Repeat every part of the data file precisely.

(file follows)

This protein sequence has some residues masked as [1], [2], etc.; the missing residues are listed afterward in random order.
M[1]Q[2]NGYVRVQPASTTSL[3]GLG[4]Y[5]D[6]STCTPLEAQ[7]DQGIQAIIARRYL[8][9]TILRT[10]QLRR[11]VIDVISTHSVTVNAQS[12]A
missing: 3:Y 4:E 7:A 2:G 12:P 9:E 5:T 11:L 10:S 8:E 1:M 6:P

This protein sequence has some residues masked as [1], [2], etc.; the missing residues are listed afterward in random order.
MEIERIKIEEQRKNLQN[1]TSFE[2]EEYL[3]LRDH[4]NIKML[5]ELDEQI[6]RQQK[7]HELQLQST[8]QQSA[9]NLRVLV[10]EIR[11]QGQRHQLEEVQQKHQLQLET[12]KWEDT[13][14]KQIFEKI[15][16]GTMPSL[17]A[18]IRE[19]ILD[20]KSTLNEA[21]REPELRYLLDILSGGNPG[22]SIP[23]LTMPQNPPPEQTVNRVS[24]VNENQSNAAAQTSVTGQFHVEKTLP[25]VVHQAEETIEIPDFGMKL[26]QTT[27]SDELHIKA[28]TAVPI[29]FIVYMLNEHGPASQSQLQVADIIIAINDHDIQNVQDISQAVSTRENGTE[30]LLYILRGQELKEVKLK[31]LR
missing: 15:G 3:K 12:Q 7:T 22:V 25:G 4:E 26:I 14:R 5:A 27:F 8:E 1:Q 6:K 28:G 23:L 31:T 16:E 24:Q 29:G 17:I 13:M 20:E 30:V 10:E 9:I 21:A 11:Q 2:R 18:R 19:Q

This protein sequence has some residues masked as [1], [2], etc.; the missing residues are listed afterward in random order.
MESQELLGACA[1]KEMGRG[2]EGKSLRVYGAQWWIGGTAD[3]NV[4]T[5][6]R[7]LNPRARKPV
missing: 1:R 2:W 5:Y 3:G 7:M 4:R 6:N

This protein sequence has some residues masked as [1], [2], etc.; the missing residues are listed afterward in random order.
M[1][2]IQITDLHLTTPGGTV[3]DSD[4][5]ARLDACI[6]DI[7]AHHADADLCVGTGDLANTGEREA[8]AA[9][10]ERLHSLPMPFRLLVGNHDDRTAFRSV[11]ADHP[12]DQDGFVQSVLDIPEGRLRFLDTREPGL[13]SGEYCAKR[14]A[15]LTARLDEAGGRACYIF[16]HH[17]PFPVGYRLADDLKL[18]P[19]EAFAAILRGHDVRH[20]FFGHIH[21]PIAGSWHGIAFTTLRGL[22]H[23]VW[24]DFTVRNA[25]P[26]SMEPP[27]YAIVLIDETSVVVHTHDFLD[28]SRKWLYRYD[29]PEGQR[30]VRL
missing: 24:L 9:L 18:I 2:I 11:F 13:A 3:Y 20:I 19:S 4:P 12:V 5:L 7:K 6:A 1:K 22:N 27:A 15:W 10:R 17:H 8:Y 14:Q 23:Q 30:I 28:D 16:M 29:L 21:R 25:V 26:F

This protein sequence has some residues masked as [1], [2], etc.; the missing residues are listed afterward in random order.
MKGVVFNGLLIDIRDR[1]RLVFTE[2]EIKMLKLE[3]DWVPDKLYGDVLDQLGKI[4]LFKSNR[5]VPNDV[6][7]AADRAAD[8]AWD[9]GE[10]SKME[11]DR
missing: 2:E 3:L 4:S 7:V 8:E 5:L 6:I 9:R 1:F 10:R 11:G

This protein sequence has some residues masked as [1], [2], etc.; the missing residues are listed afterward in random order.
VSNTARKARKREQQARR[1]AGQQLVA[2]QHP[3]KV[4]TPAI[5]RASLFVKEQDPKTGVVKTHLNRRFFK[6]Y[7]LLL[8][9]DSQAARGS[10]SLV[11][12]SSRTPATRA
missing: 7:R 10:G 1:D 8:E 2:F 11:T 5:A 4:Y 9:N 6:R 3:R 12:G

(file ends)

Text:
This protein sequence has some residues masked as [1], [2], etc.; the missing residues are listed afterward in random order.
M[1]Q[2]NGYVRVQPASTTSL[3]GLG[4]Y[5]D[6]STCTPLEAQ[7]DQGIQAIIARRYL[8][9]TILRT[10]QLRR[11]VIDVISTHSVTVNAQS[12]A
missing: 3:Y 4:E 7:A 2:G 12:P 9:E 5:T 11:L 10:S 8:E 1:M 6:P

This protein sequence has some residues masked as [1], [2], etc.; the missing residues are listed afterward in random order.
MEIERIKIEEQRKNLQN[1]TSFE[2]EEYL[3]LRDH[4]NIKML[5]ELDEQI[6]RQQK[7]HELQLQST[8]QQSA[9]NLRVLV[10]EIR[11]QGQRHQLEEVQQKHQLQLET[12]KWEDT[13][14]KQIFEKI[15][16]GTMPSL[17]A[18]IRE[19]ILD[20]KSTLNEA[21]REPELRYLLDILSGGNPG[22]SIP[23]LTMPQNPPPEQTVNRVS[24]VNENQSNAAAQTSVTGQFHVEKTLP[25]VVHQAEETIEIPDFGMKL[26]QTT[27]SDELHIKA[28]TAVPI[29]FIVYMLNEHGPASQSQLQVADIIIAINDHDIQNVQDISQAVSTRENGTE[30]LLYILRGQELKEVKLK[31]LR
missing: 15:G 3:K 12:Q 7:T 22:V 25:G 4:E 26:I 14:R 5:A 27:F 8:E 1:Q 6:K 28:G 23:L 31:T 16:E 24:Q 29:G 17:I 13:M 20:E 30:V 10:E 9:I 21:A 11:Q 2:R 18:R 19:Q

This protein sequence has some residues masked as [1], [2], etc.; the missing residues are listed afterward in random order.
MESQELLGACA[1]KEMGRG[2]EGKSLRVYGAQWWIGGTAD[3]NV[4]T[5][6]R[7]LNPRARKPV
missing: 1:R 2:W 5:Y 3:G 7:M 4:R 6:N

This protein sequence has some residues masked as [1], [2], etc.; the missing residues are listed afterward in random order.
M[1][2]IQITDLHLTTPGGTV[3]DSD[4][5]ARLDACI[6]DI[7]AHHADADLCVGTGDLANTGEREA[8]AA[9][10]ERLHSLPMPFRLLVGNHDDRTAFRSV[11]ADHP[12]DQDGFVQSVLDIPEGRLRFLDTREPGL[13]SGEYCAKR[14]A[15]LTARLDEAGGRACYIF[16]HH[17]PFPVGYRLADDLKL[18]P[19]EAFAAILRGHDVRH[20]FFGHIH[21]PIAGSWHGIAFTTLRGL[22]H[23]VW[24]DFTVRNA[25]P[26]SMEPP[27]YAIVLIDETSVVVHTHDFLD[28]SRKWLYRYD[29]PEGQR[30]VRL
missing: 24:L 9:L 18:I 2:I 11:F 13:A 3:Y 20:I 19:S 4:P 12:V 5:L 7:K 6:A 1:K 22:N 27:A 15:W 10:R 17:H 8:Y 14:Q 23:Q 30:I 28:D 16:M 29:L 21:R 25:V 26:F

This protein sequence has some residues masked as [1], [2], etc.; the missing residues are listed afterward in random order.
MKGVVFNGLLIDIRDR[1]RLVFTE[2]EIKMLKLE[3]DWVPDKLYGDVLDQLGKI[4]LFKSNR[5]VPNDV[6][7]AADRAAD[8]AWD[9]GE[10]SKME[11]DR
missing: 2:E 3:L 4:S 7:V 8:E 5:L 6:I 9:R 1:F 10:R 11:G

This protein sequence has some residues masked as [1], [2], etc.; the missing residues are listed afterward in random order.
VSNTARKARKREQQARR[1]AGQQLVA[2]QHP[3]KV[4]TPAI[5]RASLFVKEQDPKTGVVKTHLNRRFFK[6]Y[7]LLL[8][9]DSQAARGS[10]SLV[11][12]SSRTPATRA
missing: 7:R 10:G 1:D 8:E 2:F 11:T 5:A 4:Y 9:N 6:R 3:R 12:G